One of the latest trending techniques in aesthetic medicine, cryolipolysis, or fat freezing, is used to eliminate localized fatty deposits on the stomach, thighs or saddlebags. Painlessly and in record time. Dr. Thierry Van Hemelryck, plastic surgeon and president of the French Society of Aesthetic Plastic Surgeons (Sofcep), tells us more about this treatment that is gaining popularity worldwide.
American academics from Harvard University are essentially at the origin of cryolipolysis, when several years ago they discovered that subjecting fat cells to cold could lead to apoptosis -- cell death. You may be surprised to learn that the clinical study which showed that these effects could be reproduced with cryolipolysis machines was actually initiated following an observation made on children.
"These studies were conducted because researchers noticed that children who sucked popsicles in large quantities had a kind of loss of cheek fat, and this was confirmed with horse riders who, in cold weather, had a reduction of fat on the inner side of the thighs," says Dr. Thierry Van Hemelryck.
So what is cryolipolysis?
The concept of cryolipolysis is quite simple. The plastic surgeon or doctor makes an outline of the area to be treated (abdomen, inner knees or thighs, saddlebags), and then places some kind of suction cups on the said areas which, once the machine is running, will suck the skin and then lower the temperature to -10 degrees C, or even -13 degrees C, in order to kill the fat cells.
"It takes about an hour per area, keeping in mind that some machines can treat several areas at the same time. Then, we remove the suction cup. As the fat is still frozen, it kind of resembles a lump of butter, which the assistant massages. The fat melts little by little, and the fat cells are then eliminated by natural means," explains the specialist.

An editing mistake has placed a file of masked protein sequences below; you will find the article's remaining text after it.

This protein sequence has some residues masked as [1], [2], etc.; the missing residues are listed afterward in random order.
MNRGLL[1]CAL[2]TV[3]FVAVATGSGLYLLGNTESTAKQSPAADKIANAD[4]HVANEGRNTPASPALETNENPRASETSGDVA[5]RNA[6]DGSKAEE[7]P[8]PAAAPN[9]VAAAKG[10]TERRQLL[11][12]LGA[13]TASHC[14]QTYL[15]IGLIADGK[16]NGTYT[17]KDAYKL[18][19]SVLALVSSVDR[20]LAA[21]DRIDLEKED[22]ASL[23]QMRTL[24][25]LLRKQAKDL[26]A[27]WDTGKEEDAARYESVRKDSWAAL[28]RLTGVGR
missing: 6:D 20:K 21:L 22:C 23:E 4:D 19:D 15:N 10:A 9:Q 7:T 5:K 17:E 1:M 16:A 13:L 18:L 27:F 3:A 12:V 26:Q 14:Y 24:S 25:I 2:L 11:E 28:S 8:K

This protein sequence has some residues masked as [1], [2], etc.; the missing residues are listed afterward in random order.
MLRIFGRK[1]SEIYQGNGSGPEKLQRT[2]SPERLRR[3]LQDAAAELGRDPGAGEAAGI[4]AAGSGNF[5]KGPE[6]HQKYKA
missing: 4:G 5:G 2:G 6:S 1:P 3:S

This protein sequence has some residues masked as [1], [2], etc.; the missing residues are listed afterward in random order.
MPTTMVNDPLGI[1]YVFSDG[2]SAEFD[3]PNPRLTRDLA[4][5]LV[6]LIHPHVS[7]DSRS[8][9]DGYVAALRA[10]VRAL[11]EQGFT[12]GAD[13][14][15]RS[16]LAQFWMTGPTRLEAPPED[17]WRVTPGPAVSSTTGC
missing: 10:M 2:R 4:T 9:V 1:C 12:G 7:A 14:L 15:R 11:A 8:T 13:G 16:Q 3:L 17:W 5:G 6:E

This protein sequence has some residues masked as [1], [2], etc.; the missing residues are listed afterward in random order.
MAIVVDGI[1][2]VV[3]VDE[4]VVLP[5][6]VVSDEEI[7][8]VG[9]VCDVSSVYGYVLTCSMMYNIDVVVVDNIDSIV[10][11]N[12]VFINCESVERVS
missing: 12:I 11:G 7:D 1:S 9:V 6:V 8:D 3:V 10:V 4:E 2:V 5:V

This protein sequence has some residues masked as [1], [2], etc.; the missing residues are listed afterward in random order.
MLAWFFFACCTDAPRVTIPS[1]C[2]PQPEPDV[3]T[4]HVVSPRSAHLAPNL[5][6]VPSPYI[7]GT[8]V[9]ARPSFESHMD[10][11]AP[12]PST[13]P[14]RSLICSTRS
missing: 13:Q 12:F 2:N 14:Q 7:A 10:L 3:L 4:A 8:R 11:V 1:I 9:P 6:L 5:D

He specifies that although it is not painful, the massage is the most delicate part of the procedure because the sensitivity returns progressively during this stage. The treated area will be a little red throughout the day, and the skin more sensitive, but there shouldn't be any pain. "When I bought the machine, of course I tested it first. I did a round of cryolipolysis in the morning around my middle, and in the afternoon I worked. There's no pain, and you quickly see good results."
Who can benefit?
Cryolipolysis is intended for people who have localized fatty deposits. However, it's important to be aware that it's not at all a technique for losing weight. One should not expect to see an impact on weight, nor on cellulite, only on the reduction of fat, namely manifesting in changes of one's curves at the level of the hips, abdomen, and thighs, for example. It also has an effect on shape and firmness, and there is also an impact on the retraction of the skin.
It's also important to know that if there are too many areas to be treated or they are too large, it's better to consider liposuction, if only because after a certain number of areas, the treatment may cost more than liposuction would. "The ideal patient, for example, is one who is athletic but who cannot lose their small bulge," emphasizes the specialist.
Why is there such a buzz about it?
The benefits of the cold have been known for thousands of years, but in recent years there's been increasing excitement around techniques using its effects, whether in the fields of health or beauty. Cryotherapy and skin-icing have been the talk of the town over the last few years, while cryolipolysis seems to be on its way to becoming a new must-have treatment for body sculpting.
"It is perhaps due to the movement towards sustainable development, organics because there is nothing that is more neutral than the cold. Patients clearly perceive it as being more natural than other technologies. Currently, we see that with our patients, there's a desire for 'softer' techniques. All these regenerative medicine techniques find an echo in current society, because there's a natural aspect," says Dr. Van Hemelryck.
The treatment's popularity can also be explained by its effectiveness and by the fact that, unlike with liposuction, there is no general or local anesthetic and no hospitalization. Moreover, one session -- or two depending on the areas or effects desired -- can be enough to get rid of these fatty masses.
What are the contraindications?
Dr. Van Hemelryck outlines that cryolipolysis is contraindicated for people who are extremely sensitive to cold, especially those with Raynaud's syndrome, as well as for pregnant women. Although many institutes offer slimming sessions by cryolipolysis, the surgeon insists on the fact that one should consult a plastic surgeon or doctor. It is also possible to get more information from the various professional associations.